While Sarah Palin said in her first sit-down interview that many vice presidents had not met with foreign heads of state before they were elected, the likelihood of that being true in the last century appears slim to none.
Asked by ABC News if she had met with a foreign head of state, Palin said, "I have not and I think if you go back in history and if you ask that question of many vice presidents, they may have the same answer that I just gave you."
When it comes to vice presidential nominees in the 20th century, CBS News Presidential Historian Douglas Brinkley said "That's just false."
Before he was nominated in 2000, Vice President Dick Cheney had met with foreign heads of state as Secretary of Defense. And before they were nominated, 2000 Democratic VP nominee Joe Lieberman, and Vice Presidents Al Gore and Dan Quayle met with them too, as had former President George H. W. Bush. Lyndon B. Johnson, Hubert Humphrey, and Walter Mondale too. But who did not?
"The only one I could think of would likely be [former Vice President] Spiro T. Agnew," said Jules Witcover, a veteran Washington political journalist who has written several books on vice presidents. He noted that Agnew was unlikely to have met formally with a foreign leader because he was governor of Maryland for two years before joining Nixon's ticket.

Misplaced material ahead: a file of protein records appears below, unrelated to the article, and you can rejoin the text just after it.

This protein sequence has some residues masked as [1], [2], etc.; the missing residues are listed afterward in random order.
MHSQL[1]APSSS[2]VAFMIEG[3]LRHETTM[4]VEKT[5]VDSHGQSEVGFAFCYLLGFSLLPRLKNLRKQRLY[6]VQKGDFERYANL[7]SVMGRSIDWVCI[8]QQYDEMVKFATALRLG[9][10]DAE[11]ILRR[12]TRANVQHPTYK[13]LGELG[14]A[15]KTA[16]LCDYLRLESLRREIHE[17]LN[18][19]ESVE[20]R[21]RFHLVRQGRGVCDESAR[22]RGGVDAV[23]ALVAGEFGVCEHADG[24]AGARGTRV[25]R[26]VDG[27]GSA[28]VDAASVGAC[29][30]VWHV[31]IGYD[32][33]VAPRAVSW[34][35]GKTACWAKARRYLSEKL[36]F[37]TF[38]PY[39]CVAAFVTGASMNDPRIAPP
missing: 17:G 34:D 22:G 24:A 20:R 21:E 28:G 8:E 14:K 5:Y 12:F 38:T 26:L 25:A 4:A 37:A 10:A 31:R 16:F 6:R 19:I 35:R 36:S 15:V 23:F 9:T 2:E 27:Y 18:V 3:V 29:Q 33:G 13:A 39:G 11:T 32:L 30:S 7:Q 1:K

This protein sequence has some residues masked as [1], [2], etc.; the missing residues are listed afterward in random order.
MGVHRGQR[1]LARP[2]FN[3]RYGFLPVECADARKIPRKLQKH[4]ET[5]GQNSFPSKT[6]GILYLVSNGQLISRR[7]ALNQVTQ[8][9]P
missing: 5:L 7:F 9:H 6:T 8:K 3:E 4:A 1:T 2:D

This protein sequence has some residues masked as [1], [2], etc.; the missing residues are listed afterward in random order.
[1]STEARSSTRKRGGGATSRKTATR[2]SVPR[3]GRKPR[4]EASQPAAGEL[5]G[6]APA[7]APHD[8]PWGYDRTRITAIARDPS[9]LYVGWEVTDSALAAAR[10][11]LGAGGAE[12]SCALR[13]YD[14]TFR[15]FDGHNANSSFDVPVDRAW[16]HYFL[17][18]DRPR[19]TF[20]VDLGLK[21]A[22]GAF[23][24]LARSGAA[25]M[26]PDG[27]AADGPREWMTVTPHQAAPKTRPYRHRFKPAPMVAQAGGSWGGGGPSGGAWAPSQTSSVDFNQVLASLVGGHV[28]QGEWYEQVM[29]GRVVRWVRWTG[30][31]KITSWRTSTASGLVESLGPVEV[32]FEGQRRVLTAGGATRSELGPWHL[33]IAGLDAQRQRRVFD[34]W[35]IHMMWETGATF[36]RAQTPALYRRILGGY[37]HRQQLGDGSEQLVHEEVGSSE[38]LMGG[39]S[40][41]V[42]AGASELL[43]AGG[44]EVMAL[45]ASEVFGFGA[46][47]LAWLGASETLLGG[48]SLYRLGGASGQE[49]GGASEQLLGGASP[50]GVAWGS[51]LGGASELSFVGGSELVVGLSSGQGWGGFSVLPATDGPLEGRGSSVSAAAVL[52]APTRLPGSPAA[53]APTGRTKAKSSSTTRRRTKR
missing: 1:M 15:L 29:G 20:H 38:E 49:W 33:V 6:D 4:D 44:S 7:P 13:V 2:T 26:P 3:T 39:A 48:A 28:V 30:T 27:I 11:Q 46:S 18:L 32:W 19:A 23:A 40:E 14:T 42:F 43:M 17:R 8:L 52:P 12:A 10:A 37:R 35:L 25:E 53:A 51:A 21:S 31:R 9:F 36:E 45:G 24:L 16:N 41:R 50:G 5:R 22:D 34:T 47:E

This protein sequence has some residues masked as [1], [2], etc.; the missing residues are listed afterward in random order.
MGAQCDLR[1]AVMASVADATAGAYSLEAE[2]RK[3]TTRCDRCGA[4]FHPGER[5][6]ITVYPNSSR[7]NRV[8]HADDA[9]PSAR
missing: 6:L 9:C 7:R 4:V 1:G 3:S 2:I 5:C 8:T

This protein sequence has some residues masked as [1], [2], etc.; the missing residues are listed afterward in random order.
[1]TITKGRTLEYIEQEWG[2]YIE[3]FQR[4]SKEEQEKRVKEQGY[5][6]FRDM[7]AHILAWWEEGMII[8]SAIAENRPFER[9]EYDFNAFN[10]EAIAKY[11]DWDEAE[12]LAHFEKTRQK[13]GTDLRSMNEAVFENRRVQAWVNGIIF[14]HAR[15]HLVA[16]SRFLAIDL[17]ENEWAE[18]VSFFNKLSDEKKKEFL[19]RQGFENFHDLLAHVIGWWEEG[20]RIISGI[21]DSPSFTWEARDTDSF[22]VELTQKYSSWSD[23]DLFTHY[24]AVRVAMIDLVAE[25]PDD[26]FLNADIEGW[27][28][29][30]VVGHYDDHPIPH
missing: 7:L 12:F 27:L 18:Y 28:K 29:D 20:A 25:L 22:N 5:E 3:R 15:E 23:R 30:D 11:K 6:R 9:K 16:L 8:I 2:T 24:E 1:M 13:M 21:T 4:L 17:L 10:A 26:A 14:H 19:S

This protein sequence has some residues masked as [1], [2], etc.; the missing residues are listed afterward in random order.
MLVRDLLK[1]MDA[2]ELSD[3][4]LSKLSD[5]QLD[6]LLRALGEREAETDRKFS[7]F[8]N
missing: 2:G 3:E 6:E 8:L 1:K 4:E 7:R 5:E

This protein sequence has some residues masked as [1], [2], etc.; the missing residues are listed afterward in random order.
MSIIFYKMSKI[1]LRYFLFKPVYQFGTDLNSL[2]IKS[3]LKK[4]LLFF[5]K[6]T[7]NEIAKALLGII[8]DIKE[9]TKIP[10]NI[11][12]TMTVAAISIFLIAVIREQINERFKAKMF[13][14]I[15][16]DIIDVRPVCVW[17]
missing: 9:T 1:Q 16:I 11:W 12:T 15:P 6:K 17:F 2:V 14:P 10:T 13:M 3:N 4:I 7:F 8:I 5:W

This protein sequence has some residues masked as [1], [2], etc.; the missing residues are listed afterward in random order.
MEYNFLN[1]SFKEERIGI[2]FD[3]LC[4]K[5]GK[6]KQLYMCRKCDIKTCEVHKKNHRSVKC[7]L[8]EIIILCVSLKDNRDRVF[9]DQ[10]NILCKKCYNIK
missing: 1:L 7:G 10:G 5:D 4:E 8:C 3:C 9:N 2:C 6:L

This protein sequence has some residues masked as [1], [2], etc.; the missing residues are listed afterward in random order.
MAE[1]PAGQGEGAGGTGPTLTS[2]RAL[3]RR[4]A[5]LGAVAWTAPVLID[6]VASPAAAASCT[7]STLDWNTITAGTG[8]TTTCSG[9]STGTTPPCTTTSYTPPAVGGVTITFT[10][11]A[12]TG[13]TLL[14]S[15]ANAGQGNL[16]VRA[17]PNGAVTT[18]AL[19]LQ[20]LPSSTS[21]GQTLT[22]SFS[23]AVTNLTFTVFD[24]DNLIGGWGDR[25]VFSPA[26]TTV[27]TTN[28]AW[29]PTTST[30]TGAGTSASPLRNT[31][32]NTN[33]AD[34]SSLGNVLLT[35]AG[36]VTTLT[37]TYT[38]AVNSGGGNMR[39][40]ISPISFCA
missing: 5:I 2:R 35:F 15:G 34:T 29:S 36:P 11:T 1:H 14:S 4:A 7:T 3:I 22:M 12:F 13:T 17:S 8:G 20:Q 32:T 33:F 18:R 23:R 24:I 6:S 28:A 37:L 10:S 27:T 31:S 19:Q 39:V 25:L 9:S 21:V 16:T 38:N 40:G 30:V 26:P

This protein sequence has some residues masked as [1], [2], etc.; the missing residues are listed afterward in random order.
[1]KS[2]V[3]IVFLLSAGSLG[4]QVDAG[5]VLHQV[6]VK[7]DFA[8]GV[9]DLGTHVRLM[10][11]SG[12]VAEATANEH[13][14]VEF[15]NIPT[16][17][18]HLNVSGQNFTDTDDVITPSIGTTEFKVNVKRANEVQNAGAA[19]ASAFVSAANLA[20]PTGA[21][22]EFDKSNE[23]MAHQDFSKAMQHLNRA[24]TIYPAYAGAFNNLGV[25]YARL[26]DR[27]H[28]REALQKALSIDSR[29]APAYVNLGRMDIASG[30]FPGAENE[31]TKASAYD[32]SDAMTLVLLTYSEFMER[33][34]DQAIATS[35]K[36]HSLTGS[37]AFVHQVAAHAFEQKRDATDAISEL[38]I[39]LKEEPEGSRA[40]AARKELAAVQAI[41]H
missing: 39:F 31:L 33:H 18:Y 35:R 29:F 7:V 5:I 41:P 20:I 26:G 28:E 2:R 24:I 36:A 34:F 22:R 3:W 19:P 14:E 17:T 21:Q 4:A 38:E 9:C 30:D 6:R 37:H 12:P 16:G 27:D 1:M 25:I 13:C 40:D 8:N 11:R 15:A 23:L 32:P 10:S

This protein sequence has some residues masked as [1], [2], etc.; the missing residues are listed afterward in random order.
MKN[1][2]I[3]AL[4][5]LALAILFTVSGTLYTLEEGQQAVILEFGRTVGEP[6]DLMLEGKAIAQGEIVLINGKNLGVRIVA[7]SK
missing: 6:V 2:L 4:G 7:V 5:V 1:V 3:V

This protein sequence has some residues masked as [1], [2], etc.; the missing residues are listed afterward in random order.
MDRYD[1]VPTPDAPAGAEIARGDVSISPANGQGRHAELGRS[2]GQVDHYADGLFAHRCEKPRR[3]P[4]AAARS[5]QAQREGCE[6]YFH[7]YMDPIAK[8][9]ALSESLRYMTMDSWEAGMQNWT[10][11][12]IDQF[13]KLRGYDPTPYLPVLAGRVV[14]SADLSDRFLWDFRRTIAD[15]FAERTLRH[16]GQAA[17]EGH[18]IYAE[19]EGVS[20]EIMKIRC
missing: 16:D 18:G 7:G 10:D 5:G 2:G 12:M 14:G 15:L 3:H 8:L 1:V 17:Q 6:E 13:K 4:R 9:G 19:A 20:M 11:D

Witcover listed off the names of vice presidents going back to Franklin D. Roosevelt, noting that Agnew was the only one he could think of that might have not met with a foreign leader.
Brinkley said it could only be true if you went way back in American politics, before revolutions in transportation allowed travel to be easier.
"There might have been some vice presidents who never did," said Brinkley, "but that's because we were isolated."
"History shows that presidential nominees often select vice presidents because of their foreign policy experience," said Brinkley, but notes that "it's not an iron clad rule."
"It's particularly so when Franklin Roosevelt picked Harry Truman and had no foreign policy experience but had been a soldier overseas. It later created a lot of confusion in the at the start of the Cold War years that he had no foreign policy experience, but he ended up doing pretty well."